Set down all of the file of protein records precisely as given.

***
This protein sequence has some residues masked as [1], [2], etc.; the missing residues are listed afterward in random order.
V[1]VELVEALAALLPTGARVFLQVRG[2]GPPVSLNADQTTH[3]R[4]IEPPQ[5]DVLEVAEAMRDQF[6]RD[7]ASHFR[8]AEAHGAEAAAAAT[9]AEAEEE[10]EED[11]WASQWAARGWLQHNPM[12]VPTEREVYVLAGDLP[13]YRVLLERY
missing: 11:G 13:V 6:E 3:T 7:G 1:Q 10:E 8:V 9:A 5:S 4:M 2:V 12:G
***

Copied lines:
This protein sequence has some residues masked as [1], [2], etc.; the missing residues are listed afterward in random order.
V[1]VELVEALAALLPTGARVFLQVRG[2]GPPVSLNADQTTH[3]R[4]IEPPQ[5]DVLEVAEAMRDQF[6]RD[7]ASHFR[8]AEAHGAEAAAAAT[9]AEAEEE[10]EED[11]WASQWAARGWLQHNPM[12]VPTEREVYVLAGDLP[13]YRVLLERY
missing: 11:G 13:V 6:E 3:T 7:G 1:Q 10:E 8:V 9:A 5:S 4:M 2:V 12:G